In March of 2021, the journal of Frontiers in Medicine published an article titled Nocturnal Heart Rate and Cardiac Repolarization in Lowlanders with Chronic Obstructive Pulmonary Disease at High Altitude: Data from a Randomized, Placebo-Controlled Trial of Nocturnal Oxygen Therapy by Maya Bisang, Tsogyal Latshang, Sayaka Aeschbacher, et al. This study compared COPD patients at altitude with and without oxygen therapy at night and COPD patients not at altitude without oxygen looking at QT interval, heart rate, and SpO2. The results of the study found that without oxygen use at altitude patients experienced an increase in heart rate, a lengthened QT interval, and naturally, a lower SpO2 at night compared to those at altitude who utilized oxygen and those that were not at elevation. This study was observing patients that had COPD. The results could potentially be relevant to younger patients without COPD, like myself, but would need further research.

I also looked into information regarding high blood pressure at altitude and found some helpful information from the Institute for Altitude Medicine. They state that for patients visiting altitude with a history of hypertension (HTN), even if it is well controlled on pharmacotherapy, may still experience a temporary increase in blood pressure at altitude. “One explanation for this is due to the higher levels of adrenaline or stress hormones in your body due to lower oxygen levels,” as they describe. Their research has also found that increases in blood pressure at altitude generally return to base line after 1-2 weeks. In order to help manage HTN at altitude they recommend ensuring that blood pressure is well controlled at sea level, reducing salt from the diet, remaining on any medications for HTN, checking blood pressure at altitude, and observing for symptoms of HTN that would need medical care such as headache, dizziness, chest pain, or shortness of breath.

Through my research regarding effects of altitude and the possible role of them in my recent episode of SVT, I have found that altitude can have several different impacts on cardiac function that definitely could have played a role in triggering an episode. Coming to altitude, I likely had an increase in blood pressure to compensate for the reduced availability of oxygen that increased strain on my cardiac muscle. I may have had EKG changes overnight related to decreased responsiveness of my central nervous system to CO2 levels. I also had an increased risk of arrhythmia based on coming to elevation. It is possible that any or all of these effects could have contributed or triggered my episode of SVT. Thankfully, after almost a month of staying at altitude I have adjusted more and have not experienced another episode. I have continued to exercise after a short break to allow more time to acclimate, but I have not pushed myself as hard.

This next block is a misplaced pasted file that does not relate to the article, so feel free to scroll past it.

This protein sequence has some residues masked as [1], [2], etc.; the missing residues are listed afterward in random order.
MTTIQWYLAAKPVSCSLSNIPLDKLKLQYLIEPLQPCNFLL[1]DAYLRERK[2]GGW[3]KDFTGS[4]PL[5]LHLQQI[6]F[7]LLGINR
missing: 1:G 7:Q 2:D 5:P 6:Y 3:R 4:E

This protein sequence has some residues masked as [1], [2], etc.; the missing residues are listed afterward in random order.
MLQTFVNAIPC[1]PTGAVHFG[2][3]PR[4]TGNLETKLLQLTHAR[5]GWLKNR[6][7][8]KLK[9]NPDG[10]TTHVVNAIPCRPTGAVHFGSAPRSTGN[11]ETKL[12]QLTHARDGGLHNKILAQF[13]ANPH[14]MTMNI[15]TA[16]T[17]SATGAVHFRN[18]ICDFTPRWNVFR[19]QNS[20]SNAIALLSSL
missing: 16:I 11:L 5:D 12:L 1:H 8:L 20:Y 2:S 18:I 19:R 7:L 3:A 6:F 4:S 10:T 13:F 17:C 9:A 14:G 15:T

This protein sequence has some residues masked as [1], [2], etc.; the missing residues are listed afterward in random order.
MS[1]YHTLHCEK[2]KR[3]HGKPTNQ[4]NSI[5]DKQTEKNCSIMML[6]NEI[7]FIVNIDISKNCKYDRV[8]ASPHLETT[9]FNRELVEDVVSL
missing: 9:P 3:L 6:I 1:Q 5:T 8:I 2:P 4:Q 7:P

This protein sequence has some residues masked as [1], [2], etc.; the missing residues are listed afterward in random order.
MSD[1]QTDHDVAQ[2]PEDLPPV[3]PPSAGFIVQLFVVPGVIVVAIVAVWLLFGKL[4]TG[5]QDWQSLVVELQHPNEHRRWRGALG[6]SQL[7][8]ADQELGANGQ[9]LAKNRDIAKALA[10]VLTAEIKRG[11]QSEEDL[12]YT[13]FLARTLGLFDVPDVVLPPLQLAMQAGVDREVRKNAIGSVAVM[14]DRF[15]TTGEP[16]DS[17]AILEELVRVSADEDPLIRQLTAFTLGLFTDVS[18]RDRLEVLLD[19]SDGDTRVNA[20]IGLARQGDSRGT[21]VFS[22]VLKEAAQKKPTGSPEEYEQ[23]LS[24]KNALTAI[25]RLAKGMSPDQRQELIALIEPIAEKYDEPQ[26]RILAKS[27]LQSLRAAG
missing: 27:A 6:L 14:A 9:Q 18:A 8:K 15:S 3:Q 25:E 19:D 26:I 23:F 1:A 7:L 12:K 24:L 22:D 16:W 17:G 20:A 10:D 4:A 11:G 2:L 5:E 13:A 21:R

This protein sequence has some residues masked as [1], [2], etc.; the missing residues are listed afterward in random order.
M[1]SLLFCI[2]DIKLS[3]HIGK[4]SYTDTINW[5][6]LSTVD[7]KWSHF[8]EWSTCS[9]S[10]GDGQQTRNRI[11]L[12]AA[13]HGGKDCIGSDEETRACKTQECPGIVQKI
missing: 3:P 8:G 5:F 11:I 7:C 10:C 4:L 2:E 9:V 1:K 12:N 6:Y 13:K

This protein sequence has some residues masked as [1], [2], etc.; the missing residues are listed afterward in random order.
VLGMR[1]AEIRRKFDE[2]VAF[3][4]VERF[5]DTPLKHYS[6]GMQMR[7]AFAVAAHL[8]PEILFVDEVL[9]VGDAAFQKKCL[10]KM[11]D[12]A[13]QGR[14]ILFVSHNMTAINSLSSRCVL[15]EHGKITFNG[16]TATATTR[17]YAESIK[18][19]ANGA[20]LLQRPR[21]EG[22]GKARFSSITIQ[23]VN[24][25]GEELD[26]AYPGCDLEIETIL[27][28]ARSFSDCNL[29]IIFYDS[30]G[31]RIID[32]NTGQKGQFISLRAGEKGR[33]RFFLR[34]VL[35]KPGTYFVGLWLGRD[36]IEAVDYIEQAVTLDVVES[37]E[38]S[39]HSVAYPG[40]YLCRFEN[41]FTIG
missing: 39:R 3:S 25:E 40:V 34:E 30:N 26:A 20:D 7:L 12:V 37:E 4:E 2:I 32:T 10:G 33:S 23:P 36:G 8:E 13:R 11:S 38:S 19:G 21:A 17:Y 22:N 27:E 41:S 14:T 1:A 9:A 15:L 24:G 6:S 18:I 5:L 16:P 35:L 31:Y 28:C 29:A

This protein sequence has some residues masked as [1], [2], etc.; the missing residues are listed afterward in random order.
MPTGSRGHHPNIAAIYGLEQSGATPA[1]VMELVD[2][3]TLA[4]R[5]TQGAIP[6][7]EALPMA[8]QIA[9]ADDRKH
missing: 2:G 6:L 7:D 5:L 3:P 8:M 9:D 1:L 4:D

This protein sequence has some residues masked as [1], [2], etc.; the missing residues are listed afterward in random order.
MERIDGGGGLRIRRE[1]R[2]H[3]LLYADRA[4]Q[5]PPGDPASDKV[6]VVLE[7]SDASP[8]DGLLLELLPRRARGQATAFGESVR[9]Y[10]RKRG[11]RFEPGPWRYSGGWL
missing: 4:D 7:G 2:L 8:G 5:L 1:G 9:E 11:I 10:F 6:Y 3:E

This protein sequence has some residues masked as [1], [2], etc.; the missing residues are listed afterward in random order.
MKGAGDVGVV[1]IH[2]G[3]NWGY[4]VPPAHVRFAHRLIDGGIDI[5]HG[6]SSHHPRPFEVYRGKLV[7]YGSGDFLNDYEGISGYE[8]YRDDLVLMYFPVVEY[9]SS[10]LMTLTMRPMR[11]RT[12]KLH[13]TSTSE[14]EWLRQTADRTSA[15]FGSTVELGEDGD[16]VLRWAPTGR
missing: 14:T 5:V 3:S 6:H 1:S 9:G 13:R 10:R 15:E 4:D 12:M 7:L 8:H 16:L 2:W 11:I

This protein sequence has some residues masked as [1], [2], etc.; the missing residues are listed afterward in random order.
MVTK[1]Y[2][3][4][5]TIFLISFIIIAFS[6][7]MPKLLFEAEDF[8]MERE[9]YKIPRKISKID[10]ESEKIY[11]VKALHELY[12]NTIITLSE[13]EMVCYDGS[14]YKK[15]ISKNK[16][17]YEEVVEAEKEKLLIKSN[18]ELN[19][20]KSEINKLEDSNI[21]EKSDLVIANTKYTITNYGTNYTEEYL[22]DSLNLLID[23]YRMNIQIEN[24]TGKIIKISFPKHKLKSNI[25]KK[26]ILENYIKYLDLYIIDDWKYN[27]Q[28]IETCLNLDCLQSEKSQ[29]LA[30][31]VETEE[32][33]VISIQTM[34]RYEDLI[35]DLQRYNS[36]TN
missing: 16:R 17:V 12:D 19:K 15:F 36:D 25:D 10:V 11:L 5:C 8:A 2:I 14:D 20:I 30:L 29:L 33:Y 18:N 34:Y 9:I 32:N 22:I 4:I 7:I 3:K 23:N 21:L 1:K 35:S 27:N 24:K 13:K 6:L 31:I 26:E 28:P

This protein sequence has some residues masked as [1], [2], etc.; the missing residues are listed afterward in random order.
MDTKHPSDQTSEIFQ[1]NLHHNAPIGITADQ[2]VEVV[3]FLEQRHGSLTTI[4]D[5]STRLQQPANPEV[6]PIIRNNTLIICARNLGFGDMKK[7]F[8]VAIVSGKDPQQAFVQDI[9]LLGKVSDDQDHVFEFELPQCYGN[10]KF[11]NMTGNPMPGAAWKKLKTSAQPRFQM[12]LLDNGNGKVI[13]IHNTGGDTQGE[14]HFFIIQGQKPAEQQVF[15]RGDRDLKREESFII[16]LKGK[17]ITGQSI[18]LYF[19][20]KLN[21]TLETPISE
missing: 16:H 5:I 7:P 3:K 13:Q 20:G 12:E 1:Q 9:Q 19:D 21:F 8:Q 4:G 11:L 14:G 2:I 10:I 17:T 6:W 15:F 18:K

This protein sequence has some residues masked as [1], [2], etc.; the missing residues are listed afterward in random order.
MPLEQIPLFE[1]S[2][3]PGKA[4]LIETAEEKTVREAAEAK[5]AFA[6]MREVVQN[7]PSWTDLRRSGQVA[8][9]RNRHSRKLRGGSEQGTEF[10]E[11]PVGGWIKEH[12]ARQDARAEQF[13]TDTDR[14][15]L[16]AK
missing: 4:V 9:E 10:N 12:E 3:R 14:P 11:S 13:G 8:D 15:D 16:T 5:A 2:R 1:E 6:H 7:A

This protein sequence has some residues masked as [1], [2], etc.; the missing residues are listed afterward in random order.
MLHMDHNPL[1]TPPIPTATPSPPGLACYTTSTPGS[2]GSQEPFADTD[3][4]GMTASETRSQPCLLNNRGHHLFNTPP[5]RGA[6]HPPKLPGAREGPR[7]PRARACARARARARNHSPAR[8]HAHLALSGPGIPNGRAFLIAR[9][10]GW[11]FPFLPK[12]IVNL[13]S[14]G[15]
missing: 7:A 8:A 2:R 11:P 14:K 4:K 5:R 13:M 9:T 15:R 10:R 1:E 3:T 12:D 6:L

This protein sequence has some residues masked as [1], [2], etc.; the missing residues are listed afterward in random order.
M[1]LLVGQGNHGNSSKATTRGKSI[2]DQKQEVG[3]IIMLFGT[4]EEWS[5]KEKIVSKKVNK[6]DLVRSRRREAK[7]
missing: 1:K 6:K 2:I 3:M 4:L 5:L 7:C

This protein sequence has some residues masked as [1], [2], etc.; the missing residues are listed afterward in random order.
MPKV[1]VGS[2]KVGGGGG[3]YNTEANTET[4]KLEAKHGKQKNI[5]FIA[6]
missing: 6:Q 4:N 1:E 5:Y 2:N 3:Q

I have learned that no matter how healthy you are or what your risk factors are, there are important steps to stay healthy when coming to altitude. If possible, at least one day at an intermediate altitude can help your body begin to adjust to the change. Drinking plenty of water to stay hydrated and avoiding alcohol can lead to a more comfortable stay and more rapid acclimatization. Meeting with a healthcare provider could also allow you to start a prophylactic course of Diamox or supplemental oxygen use. Utilizing a personal pulse oximeter allows you to monitor your SpO2 level and determine if nocturnal supplemental oxygen could be useful as well. If you have risks for cardiac conditions or already have a diagnosis of heart disease, these recommendations are even more important to prevent poor outcomes including myocardial infarctions due to reduced oxygen availability. Finally, it is important to remember that traveling to altitude is not a benign choice and a discussion with your healthcare provider is important to be sure that your personal risks are appropriately managed so that you can enjoy your trip to high elevation.

Justin Frazier is currently in his second year of PA school at Red Rocks Community College in Arvada, CO, a member of the class of 2021 graduating in November. He attended Appalachian State University in Boone, NC for his undergraduate degree majoring in Cell and Molecular Biology with a double minor in Chemistry and Medical Humanities. During his undergraduate he worked for two and a half years as a CNA at a local nursing and rehabilitation facility. After completing his undergraduate degree he started working as an EMT for almost a year before transitioning to work in a family medicine office where he worked as a Medical Assistant until starting PA school. He enjoys working in a primary care setting where he can help to keep people healthy throughout their lives and wants to pursue a career in pediatrics after graduating this year. He enjoys hiking, camping, rock climbing, and spending time with his wife and young son.